Ballot initiatives also offer voters a kind of escape valve. Since the early 1980s, the parties’ positions on abortion have diverged and hardened. Our politics are far more polarized, and negative partisanship — hostility to members of the opposing party — has been increasing. All of that means that it’s relatively difficult for voters to set aside their partisan preferences when choosing a candidate, no matter how unhappy they may be with the candidate’s position on abortion. In a way, this week’s ballot initiatives offer a cautionary tale to both Republicans and Democrats. Democrats, who still seem poised to lose the House despite the death of Roe, will see how hard it is for prochoice voters who lean right on other issues to cross party lines. And Republicans will learn what voters actually think about abortion when partisanship isn’t shaping their decisions.
That means ballot initiatives might be the wave of the future for voters who support abortion rights. States like Arizona, Idaho, Missouri, Montana, Nebraska, North Dakota, Oklahoma, South Dakota, and Utah allow citizens to propose constitutional amendments by petitioning the legislature or going directly to voters. Others, like Ohio and Wyoming, allow voters to petition to get constitutional amendments before voters. If Kentucky and Kansas voters sided against the antiabortion movement, those supporting abortion rights will be willing to try their luck almost anywhere.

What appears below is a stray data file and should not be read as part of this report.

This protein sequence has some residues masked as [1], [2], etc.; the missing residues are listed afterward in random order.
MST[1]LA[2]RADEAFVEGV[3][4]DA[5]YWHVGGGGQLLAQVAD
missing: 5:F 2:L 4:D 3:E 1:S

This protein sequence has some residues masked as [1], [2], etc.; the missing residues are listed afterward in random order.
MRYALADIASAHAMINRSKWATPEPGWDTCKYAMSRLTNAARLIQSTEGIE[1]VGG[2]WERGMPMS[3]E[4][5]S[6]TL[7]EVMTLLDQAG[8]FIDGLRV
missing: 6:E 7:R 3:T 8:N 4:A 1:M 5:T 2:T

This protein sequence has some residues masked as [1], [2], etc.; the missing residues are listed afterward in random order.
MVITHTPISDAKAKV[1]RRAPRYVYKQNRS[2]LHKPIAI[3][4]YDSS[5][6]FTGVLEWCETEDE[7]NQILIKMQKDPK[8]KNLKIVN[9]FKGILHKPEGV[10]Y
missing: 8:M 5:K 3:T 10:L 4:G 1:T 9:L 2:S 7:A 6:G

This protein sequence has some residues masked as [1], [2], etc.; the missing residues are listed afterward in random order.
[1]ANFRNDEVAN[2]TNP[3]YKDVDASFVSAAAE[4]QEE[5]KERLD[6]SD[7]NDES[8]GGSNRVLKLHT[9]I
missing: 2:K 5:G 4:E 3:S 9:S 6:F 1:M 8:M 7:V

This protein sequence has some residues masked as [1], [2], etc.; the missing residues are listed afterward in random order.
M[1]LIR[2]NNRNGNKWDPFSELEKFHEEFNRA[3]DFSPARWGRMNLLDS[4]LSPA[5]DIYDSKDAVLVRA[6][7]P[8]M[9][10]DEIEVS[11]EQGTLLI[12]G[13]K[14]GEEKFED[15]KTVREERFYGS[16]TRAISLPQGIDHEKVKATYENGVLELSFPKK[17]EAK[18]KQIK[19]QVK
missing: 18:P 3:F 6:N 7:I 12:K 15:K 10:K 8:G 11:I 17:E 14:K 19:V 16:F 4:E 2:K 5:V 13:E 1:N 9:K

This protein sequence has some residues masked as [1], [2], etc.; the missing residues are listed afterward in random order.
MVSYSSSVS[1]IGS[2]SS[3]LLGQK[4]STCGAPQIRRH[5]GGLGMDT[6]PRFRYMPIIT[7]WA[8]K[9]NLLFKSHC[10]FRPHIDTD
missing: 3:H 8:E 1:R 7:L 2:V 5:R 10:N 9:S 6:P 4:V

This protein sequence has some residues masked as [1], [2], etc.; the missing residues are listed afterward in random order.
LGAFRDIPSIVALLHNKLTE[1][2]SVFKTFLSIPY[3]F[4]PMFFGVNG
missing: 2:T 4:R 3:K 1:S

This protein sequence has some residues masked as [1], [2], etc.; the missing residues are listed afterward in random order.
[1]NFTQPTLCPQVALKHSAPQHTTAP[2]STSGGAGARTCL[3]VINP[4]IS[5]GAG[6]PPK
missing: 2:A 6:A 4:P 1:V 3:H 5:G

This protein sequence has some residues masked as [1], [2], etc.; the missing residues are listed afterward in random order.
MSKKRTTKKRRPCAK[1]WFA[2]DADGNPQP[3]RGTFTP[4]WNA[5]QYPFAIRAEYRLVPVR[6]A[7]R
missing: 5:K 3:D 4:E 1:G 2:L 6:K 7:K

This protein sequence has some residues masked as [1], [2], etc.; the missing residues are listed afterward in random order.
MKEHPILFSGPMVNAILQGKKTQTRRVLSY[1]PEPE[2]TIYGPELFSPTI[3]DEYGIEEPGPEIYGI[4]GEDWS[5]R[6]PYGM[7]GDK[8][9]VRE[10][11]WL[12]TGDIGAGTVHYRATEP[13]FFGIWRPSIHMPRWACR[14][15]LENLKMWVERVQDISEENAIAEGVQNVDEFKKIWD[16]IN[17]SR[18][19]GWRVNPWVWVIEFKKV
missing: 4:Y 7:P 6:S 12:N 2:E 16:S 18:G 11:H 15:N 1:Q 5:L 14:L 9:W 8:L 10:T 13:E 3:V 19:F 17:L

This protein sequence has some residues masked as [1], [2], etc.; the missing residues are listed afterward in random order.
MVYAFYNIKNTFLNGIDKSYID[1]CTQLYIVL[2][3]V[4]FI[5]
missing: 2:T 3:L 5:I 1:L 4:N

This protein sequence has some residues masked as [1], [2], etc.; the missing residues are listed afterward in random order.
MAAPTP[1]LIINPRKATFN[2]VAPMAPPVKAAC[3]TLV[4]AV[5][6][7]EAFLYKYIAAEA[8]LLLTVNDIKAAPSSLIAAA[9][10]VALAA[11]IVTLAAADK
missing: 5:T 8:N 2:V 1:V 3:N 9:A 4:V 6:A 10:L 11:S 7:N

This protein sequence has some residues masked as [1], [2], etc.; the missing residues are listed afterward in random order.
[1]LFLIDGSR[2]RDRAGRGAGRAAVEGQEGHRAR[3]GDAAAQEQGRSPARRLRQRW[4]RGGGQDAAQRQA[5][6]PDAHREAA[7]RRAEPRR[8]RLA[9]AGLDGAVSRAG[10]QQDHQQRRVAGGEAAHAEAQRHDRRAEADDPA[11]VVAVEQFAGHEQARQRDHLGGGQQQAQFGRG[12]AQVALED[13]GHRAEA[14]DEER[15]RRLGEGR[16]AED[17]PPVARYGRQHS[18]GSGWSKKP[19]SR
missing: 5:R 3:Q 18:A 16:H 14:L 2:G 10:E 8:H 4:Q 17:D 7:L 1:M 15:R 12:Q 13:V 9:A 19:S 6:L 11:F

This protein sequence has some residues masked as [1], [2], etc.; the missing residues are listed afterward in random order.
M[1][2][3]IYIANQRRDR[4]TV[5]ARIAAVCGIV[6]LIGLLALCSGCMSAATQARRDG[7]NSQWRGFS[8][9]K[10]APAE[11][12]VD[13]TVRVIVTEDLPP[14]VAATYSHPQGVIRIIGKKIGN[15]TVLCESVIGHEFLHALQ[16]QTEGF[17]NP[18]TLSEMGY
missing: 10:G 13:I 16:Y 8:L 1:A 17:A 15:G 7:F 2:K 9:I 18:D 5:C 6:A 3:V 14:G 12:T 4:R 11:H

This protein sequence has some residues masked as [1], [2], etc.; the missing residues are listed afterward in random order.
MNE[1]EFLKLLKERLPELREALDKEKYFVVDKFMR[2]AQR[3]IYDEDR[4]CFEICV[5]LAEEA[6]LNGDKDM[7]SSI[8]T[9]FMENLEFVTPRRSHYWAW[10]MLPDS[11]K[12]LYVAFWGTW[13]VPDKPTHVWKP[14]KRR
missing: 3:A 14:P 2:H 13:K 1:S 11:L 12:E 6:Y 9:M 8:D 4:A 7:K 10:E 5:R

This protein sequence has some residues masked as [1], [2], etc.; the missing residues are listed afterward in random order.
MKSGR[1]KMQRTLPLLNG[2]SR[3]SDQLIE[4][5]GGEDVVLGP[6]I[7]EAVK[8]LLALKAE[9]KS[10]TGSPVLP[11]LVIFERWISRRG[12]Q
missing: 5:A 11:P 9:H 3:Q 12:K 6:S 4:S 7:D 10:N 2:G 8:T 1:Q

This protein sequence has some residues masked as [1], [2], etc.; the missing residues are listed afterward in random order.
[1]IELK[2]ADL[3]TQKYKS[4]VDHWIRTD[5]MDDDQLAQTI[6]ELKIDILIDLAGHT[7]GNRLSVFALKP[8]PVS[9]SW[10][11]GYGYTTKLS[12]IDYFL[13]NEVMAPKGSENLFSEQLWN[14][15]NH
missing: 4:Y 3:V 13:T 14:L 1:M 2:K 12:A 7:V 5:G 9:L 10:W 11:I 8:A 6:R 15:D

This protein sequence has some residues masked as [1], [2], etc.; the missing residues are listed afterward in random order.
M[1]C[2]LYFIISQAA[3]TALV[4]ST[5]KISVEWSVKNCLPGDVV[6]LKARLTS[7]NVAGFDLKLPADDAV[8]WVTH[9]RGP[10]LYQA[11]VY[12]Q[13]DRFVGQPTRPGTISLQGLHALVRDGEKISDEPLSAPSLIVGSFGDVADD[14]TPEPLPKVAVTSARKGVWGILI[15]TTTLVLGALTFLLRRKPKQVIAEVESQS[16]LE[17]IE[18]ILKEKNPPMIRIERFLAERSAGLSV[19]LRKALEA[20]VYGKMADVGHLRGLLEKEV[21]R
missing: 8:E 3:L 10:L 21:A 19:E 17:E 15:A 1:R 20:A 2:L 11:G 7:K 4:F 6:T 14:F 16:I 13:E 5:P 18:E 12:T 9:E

Ballot initiatives won’t be the end of the story. Plenty of states lack a mechanism for citizens to bypass the state legislature or force it to consider an issue. Others, like Alabama, already have the protection of fetal life written into their state constitutions. But the 2022 midterms proved that abortion does matter, despite the many predictions that voters would forget about Roe when the price of gas got too high.
If running on the abortion issue did not win the midterms for Democrats, it certainly didn’t hurt. And voters have not yet seen all the changes the Dobbs decision will wreak. Republicans did their best not to talk about abortion in this race. Some backpedaled from their previous support for outright bans or reassured voters that they would look for a middle ground. Senate Republican leader Mitch McConnell dismissed talk of passing the federal prohibition on abortion that antiabortion groups have been clamoring for. State legislatures have been relatively quiet since October; in fact, most legislatures have not been in session since Dobbs. What we have seen so far may be devastating for some women, but it may get much worse from here.
In other words, the meaning of the Dobbs decision may look quite different six months from now, especially if Republicans in safe seats believe that their votes on abortion have no consequences. States may try to stop women from traveling to get the procedure or try to punish people for providing abortions to their residents in states where the procedure is legal. Some may consider broad definitions of aiding or abetting that would sweep in everyone from Uber drivers to Internet service providers and major corporations. Any of these steps would put abortion back in the news and even more firmly at the front of voters’ minds.
This summer, in reversing Roe, Supreme Court Justice Samuel Alito suggested that voters who didn’t like what the court had done could simply go to the polls. If the 2022 election is any indication, many of us heard him loud and clear, and this may be just the beginning.
Mary Ziegler, a professor of law at the University of California, Davis, is the author of “Dollars for Life: The Anti-Abortion Movement and the Fall of the Republican Establishment.”